Let’s say you’ve seen this adolescent in your office. You’ve discussed all these risks and benefits
of all these different options. It’s important to take a good history. We need to ask some key questions.
What sort of sexual activity are they engaged in? How many current partners and how many lifetime
partners do they have? What is their risk of STIs or do they have any symptoms of sexually
transmitted infections? Have they ever been pregnant before? What were the past forms
of birth control that either worked or didn’t work for them? Are there any medical problems
that are contraindications for estrogen products, examples of them being thrombotic disorders
or migraines with aura? We need to ask all these questions to try and get at what selection would be best
for these patients. We also need to do an exam. Remember, Pap smears are generally not beneficial
in adolescents and children. We don’t need to do them until they're adults. So, I’m not going to discuss
Pap smears and I would not do one in an adolescent patient. However, a thorough exam
with a speculum is important to evaluate for lesions, other problems that might be going on
and certainly structural problems. Additionally, a bimanual exam is important to evaluate for tenderness
of ovarian tissue to see what’s going on there and make sure that’s physiologically normal.
Before we start any contraception, we generally want to do a pregnancy test on our adolescent girls.
We don’t want to start a hormonal contraceptive while they’re pregnant. Additionally, we may screen
for thrombotic disorders if there’s a family history of people with early demise.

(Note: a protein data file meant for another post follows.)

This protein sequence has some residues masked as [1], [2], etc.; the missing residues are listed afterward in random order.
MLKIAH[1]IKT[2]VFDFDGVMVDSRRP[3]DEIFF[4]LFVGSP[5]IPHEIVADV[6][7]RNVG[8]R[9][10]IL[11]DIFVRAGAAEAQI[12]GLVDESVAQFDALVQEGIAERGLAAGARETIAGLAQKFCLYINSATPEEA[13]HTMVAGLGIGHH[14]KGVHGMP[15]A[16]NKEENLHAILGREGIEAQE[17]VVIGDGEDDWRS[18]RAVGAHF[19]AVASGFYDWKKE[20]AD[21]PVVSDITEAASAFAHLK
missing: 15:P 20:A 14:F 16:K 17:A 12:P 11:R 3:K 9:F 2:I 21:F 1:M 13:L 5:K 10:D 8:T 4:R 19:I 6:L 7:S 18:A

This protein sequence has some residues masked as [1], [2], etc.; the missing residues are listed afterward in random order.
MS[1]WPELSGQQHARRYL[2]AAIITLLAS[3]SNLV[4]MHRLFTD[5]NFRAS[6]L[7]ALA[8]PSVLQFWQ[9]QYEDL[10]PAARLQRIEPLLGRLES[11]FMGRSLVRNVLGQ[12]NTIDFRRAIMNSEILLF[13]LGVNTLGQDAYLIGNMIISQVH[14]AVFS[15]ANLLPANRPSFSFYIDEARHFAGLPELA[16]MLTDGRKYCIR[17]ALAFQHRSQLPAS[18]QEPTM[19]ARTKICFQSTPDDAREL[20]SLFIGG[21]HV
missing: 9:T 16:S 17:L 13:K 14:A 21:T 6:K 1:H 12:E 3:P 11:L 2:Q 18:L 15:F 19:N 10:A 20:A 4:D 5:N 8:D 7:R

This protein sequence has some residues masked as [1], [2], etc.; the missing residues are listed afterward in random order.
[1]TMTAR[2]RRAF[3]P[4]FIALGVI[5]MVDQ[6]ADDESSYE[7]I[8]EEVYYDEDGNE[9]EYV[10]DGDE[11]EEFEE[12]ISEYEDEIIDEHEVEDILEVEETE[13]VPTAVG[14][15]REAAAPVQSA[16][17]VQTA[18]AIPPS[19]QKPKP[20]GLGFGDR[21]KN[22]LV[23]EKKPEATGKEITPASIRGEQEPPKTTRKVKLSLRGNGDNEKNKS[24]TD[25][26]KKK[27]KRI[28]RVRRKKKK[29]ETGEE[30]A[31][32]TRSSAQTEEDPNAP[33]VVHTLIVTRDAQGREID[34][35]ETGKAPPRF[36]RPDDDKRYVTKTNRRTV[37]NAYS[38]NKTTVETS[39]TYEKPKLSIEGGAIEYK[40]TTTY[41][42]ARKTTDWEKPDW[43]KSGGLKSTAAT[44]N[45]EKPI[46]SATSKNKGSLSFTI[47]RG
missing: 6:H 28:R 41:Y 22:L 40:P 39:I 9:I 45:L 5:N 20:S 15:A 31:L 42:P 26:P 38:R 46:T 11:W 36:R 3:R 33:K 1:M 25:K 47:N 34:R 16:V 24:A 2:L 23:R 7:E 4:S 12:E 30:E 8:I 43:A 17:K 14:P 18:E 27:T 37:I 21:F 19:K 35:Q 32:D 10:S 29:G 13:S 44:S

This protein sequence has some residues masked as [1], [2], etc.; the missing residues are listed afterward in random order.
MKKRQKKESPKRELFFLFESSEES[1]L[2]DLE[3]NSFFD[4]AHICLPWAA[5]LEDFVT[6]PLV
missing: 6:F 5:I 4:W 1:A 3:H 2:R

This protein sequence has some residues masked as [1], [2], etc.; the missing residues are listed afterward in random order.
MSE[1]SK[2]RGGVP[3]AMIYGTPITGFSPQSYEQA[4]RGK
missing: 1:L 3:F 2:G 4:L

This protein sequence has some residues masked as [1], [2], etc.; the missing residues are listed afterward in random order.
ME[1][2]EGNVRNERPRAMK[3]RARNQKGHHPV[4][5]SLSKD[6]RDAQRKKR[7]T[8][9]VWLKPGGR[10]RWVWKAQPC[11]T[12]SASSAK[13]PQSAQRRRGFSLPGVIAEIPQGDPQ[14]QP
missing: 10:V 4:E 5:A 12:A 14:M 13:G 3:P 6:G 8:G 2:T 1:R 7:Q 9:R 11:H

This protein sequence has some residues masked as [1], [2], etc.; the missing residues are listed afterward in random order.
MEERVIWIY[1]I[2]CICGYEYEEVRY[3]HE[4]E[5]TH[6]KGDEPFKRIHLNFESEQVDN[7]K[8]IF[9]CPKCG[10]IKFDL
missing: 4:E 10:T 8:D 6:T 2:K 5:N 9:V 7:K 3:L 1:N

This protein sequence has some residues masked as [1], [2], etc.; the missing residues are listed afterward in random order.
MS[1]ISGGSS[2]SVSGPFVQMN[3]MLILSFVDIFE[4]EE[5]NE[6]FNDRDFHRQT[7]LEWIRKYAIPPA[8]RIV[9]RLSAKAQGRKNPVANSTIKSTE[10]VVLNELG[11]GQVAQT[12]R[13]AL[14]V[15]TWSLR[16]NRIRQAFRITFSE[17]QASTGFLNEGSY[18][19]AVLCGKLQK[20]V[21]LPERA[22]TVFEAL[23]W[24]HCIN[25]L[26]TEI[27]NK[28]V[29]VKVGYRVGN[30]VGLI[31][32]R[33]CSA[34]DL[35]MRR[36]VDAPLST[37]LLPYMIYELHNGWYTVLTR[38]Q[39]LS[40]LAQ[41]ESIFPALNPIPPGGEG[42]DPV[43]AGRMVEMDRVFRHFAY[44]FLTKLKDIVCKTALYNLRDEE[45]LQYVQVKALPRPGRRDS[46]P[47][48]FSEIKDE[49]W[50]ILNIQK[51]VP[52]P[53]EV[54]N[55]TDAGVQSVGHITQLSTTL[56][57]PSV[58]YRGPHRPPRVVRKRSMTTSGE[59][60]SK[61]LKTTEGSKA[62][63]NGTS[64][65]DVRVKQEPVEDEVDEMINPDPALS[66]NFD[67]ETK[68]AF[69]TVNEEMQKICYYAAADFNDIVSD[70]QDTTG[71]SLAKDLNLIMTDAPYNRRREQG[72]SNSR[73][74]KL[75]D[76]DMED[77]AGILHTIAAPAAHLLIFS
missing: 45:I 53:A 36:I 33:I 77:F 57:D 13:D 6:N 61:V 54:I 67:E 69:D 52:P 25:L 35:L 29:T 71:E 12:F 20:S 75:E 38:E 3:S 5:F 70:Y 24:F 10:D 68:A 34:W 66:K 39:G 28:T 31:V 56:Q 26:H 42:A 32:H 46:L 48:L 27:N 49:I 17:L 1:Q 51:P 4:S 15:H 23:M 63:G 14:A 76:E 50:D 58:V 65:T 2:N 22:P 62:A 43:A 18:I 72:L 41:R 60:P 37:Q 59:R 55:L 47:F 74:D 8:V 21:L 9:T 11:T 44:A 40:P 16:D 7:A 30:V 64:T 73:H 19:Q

We typically do STD testing. Let me be clear about sexually transmitted diseases testing.
You want to do that as frequently impossible as possible in any patient who is sexually active.
The CDC for example recommends yearly HIV testing in all of these patients. So, we’ve decided to start
oral contraceptive pills. It’s important to note there are three ways to start. One is called the Sunday start.
Here, we tell patients, “Start on Sunday after your next menses.” The next one is the first day start.
Begin this on the first day of your next menses or you can do a quick start. This reduces your chances
of becoming pregnant before the next period. These are all options. Generally, if we’re going to put
patients on contraceptives, we want to follow up in three months to do two things.
We need to assess compliance. Are they actually complying with their pill for example?
And tolerance, tolerance especially in some of these long-acting reversible contraceptive methods
since they sometimes have problems with it especially the next one on with spotting
or the IUD with cramping. We need to monitor side effects of these contraceptive methods
and encourage additional use of barrier methods to prevent sexually transmitted infections.
We need to educate patients about emergency contraceptives. Patients should know about the medication
called plan B in the United States. Plan B is a large dose of
levonorgestrel, and is available over the counter in most US pharmacies.
Remember that the Depo-shot causes bone loss. If a patient is on Depo,
give them calcium supplementation and some vitamin D as well.
And we need to always counsel these patients about safe relationships.
It’s easy enough to think only about the condom use
or the sexually transmitted infections or making sure they have long acting reversible contraception
and then miss the fact that the boyfriend is for example too old for that patient
or that they're in an abusive relationship where they don’t want to be having sex but they feel pressured into it.
These are all issues we have to drill down on when we’re talking to patients in our offices.
So, that’s a review of contraceptive options in adolescent patients. Thanks for your time.